(May 8, 2009) LYON, France — The memory semiconductor industry is about to go through a period of major technological changes as new integration trends and disruptive packaging technologies pave the way to the future growth of this industry, reports Yole Développement. Yole’s recent study presents the end applications driving the use of 3D integrated memories and their key players. It also includes an overview of the memory packaging market, its forecasted evolutions with new applications and growth in flash and DRAM.
Historically, the DRAM memory market has been mostly driven by computing applications, while NOR Flash has been mainly deployed into consumer and communication devices, Yole states. More recently, NAND flash memory has emerged as the most promising solid state storage solution for current consumer devices and is showing as the best candidate for hard disk drive replacement in the near future.
Wireless is growing and enabling new market segments from smart-phones to mobile pocket computing devices. As a result, connectivity and integration have become major industry drivers. Demand for data is increasing everywhere: faster pipes, more pipes (WAN, LAN, PAN), HD multimedia, and others. Current complexity and concurrency require higher data capacity and improved power consumption, which is stress-ing established architectures. New interconnects, integration schemes, and packaging technologies are needed to support higher performance, breakthrough density and low-power-consumption devices. 3D IC integration is showing as a major solution path to tackle these challenges; memories will be key components in achieving this successful integration.
3D integration will open a new application space for memory market growth, ac-cording to Yole, which sees the economic downturn as a challenge to thru-silicon via (TSV) adoption in high-volume applications such as low-cost memory. “However, we see concrete signs that this market is definitely taking off, with the first 3D integrated DRAM memories being shipped this year. We estimate that about 20,000 wafers of DRAM memory will be shipped with 3D TSV by the end of 2009, with production moving forward to higher volumes in 2010,” asserted Jérôme Baron, technology and market analyst at Yole. By 2013, Yole expects that telecom and computing industries will drive more than 70% of the total volume for 3D TSV stacked memories.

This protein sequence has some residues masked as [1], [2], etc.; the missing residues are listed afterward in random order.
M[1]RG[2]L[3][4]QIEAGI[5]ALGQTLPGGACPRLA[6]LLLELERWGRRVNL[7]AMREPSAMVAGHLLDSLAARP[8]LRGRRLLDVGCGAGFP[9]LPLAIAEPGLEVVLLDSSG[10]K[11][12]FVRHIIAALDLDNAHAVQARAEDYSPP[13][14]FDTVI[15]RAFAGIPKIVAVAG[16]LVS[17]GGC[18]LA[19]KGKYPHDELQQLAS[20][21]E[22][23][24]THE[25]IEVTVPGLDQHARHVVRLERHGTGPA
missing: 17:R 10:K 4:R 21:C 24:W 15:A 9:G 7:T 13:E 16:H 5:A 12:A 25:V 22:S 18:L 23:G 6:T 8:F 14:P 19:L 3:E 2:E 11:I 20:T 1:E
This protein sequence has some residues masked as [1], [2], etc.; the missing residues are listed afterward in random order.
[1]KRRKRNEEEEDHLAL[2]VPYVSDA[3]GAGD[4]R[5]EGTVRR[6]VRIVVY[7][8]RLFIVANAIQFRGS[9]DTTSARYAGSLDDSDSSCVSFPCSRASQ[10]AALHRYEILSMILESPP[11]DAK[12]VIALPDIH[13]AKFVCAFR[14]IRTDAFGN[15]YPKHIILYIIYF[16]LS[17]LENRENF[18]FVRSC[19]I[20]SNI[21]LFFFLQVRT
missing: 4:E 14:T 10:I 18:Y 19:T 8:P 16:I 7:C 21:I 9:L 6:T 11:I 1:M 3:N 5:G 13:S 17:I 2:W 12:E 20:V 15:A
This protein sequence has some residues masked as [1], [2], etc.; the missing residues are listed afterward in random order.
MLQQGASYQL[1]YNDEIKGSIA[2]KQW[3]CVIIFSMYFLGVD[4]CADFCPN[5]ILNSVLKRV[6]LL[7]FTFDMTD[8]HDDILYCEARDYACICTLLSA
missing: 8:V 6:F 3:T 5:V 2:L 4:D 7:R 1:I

3D integration with memories is a hot topic because of the challenging market conditions and the required investment to build 3D’s infrastructure. Pre-competitive alliances and partnerships may be necessary to drive the risk down while accelerating product adoption, Yole reports. Memory manufacturers, CMOS foundries, outsourced semiconductor assembly and test (OSAT) packaging houses, fabless IC players, and integrated device manufacturers (IDMs) are concerned and actively preparing for this ultimate integration.
Yole’s study addresses the end applications driving the use of 3D integrated memories in flash and DRAM; the key players doing it; how it will progress and ramp up; and the impact of the current economic turmoil application per application. It also includes data on the forecasted size of the 3D memory market and costs.
To support its investigations in this complex market, Yole is also distributing the “Memory LSI — 2008 Report” from Nikkei BP Consulting, a market research company based in Tokyo, Japan that has been focusing on the analysis of the key market metrics of the memory industry, based on strong interactions all the year with memory fabs worldwide. The two complementary reports are available separately or both in a bundle package.